Agonizomai: Heb 11 - 32-35 - Christ - Sustainer of His People

Monday, April 26, 2010

Heb 11 - 32-35 - Christ - Sustainer of His People

Heb 11 - 32-35 - Christ - Sustainer of His People

Heb 11:32-35 And what more shall I say? For time would fail me to tell of Gideon, Barak, Samson, Jephthah, of David and Samuel and the prophets—33 who through faith conquered kingdoms, enforced justice, obtained promises, stopped the mouths of lions, 34 quenched the power of fire, escaped the edge of the sword, were made strong out of weakness, became mighty in war, put foreign armies to flight. 35 Women received back their dead by resurrection. Some were tortured, refusing to accept release, so that they might rise again to a better life.

Having made the point about some of the historic figures by supplying at least some detail of their exploits, in the interests of space and time (one assumes) the writer now resorts to simply listing many of the others, or of giving general descriptions of their plights.

Amongst these are what seems at first sight to be some surprising examples. Barak was hardly a bulwark of intrepidity, needing Deborah to hold his hand. Samson was not anything like the paragon of virtue and devotion that we would like all Biblical heroes to be. Jephthah made a hasty and foolish vow to God which cost him his own daughter.

But then, David was a lying, murderous adulterer. And Gideon had 70 sons by many wives and named one of his sons "My son a king" or "Son of a king" (Abimelech), contrary to all the tenor of God’s dealings with Israel. He also made an ephod from the spoils of his warring and set it up as an idolatrous memorial.

So, these great men of faith suffered from the same corruptions as the pagan people all around them. They were undoubtedly worse than some of the people they vanquished. There were braver people than Barak among the pagans. There were less licentious men than Samson among the Philistines; wiser men than Jephthah among the Ammonites; men in the nations who had not murdered, as David did.

We must see both sides of these men to properly understand righteousness and the grace of God. The whole point is that God saves sinners, not righteous people. There is none good but God alone. {Mr 10:18} The perfect righteousness of Christ, the Messiah, is the only righteousness that gives a right standing before the burning purity of God’s holiness. God doesn’t save people because they are good - but when people are saved they bear the fruit of the righteousness of Christ.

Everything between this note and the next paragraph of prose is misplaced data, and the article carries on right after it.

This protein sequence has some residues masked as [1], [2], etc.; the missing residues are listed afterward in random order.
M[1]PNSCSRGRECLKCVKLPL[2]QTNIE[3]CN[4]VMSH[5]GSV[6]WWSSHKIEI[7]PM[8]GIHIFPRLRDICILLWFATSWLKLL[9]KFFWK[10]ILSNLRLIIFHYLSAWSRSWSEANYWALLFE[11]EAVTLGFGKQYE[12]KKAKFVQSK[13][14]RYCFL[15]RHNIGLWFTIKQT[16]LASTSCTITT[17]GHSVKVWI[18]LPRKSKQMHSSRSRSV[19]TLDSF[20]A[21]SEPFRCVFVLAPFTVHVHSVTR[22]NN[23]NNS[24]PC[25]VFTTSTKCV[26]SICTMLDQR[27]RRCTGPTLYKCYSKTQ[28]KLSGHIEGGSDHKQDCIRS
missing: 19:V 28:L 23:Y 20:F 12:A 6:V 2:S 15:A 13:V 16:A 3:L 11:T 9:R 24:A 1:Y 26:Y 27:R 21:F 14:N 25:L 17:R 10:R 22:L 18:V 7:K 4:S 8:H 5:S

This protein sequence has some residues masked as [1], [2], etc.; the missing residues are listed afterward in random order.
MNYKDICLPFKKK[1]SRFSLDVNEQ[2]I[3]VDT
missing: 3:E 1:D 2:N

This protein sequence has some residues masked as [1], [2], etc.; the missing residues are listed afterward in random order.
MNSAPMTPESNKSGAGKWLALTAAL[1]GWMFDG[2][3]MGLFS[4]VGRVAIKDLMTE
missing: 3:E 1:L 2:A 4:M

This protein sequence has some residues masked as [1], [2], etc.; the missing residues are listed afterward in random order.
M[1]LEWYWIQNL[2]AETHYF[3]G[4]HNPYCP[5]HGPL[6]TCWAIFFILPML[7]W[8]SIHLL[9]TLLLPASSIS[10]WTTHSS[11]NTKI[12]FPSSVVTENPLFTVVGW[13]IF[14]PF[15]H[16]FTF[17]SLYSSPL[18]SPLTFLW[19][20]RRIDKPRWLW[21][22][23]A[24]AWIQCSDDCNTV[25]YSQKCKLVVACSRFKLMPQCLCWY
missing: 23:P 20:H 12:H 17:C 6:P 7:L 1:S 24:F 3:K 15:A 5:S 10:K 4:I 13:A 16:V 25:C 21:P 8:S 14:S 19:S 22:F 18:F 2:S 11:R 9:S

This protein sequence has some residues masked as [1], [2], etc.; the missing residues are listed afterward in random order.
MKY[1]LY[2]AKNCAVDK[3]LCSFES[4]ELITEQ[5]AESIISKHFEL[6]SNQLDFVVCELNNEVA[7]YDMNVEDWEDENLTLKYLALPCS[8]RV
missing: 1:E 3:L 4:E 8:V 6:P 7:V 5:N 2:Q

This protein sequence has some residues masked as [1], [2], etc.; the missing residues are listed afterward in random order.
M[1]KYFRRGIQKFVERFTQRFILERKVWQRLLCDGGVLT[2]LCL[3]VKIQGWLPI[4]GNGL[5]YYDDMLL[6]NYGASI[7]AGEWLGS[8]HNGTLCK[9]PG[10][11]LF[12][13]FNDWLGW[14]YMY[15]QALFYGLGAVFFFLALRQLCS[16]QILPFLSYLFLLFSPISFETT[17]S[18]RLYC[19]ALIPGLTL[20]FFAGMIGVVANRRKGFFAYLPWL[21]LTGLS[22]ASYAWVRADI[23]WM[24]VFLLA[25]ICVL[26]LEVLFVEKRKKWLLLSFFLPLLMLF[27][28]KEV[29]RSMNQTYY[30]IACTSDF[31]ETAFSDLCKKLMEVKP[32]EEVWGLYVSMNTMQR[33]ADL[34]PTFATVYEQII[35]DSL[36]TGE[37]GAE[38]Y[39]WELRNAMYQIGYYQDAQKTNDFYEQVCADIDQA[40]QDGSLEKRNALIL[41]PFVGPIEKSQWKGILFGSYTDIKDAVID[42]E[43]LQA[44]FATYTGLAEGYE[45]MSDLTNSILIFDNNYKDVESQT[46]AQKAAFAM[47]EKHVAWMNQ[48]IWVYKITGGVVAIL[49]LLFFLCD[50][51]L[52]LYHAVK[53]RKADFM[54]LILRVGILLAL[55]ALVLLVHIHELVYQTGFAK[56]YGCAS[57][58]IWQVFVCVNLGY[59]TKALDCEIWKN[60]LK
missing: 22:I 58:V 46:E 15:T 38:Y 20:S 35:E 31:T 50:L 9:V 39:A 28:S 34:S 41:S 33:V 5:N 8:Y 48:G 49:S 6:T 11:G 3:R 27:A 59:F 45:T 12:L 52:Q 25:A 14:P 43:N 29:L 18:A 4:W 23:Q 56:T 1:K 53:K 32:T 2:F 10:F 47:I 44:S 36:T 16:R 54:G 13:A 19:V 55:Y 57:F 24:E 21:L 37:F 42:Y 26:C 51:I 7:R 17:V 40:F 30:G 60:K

All Christians and especially all the Biblical examples from Jewish history were people with feet of clay. All were flawed. All sinned both before and after they were justified through faith. This does not give us license to emulate their shortcomings. We do not take the sins of others and use them as an excuse for our own. For we shall all stand before the judgment seat of Christ and each shall answer for the deeds done in his own body. We shall live because of the righteousness of Another, but we shall answer for our own iniquities. Christians will not be condemned, but they will have exposed before them, and in the presence of God, the far worse evils of having sinned in the light, thus necessitating abounding grace.

And through all of this is seen more and more clearly that salvation is of the LORD. {Jon 2:9} Grace abounds to those whom God effectually calls. And he leaves us with thorns in the flesh that cause us pains and stumblings for a purpose that we may not always know, but which surely recall to mind our helplessness to do good, apart from him.

With these things in mind, we look at the writer’s intent, which is not to glorify the people of faith, but to glorify God in the faithfulness He both shows to, and produces in, his chosen instruments. Faith is the gift of God, and it is His chosen means by which His people bring glory to His name. Yes - again, faith is not passive; the children of God must walk in it. But the children of God understand, as they walk, that their walking is due to the working of God in them.

And so we see these children of God who bore up through their circumstances under the irresistible call of God, trusting in him - desiring him to be their deliverance and to supply their needs. And we see past the faith they exhibited to the grace and favour and faithfulness of the God who, at times, delivered them from - and at other times delivered them through, what they were called to face.

We can plainly see that some received great deliverance and timely supply while others demonstrated faith unto death. They resisted unto the shedding of their blood. The determining factor was not the people, but the God Whose plan was being worked out by, through and in the people. How can this be understood? How can these saints in glory be honored and credited with having run and completed a race in which God moved and upheld them? In a few verses we shall examine this question (See note on "Heb 12:1")

Finally, note that the knowledge of and hope in the afterlife with the God of deliverance was not alien to these people. They looked forward to ultimate deliverance from even the presence of sin, by coming, fully justified, into the presence of God their Savior.


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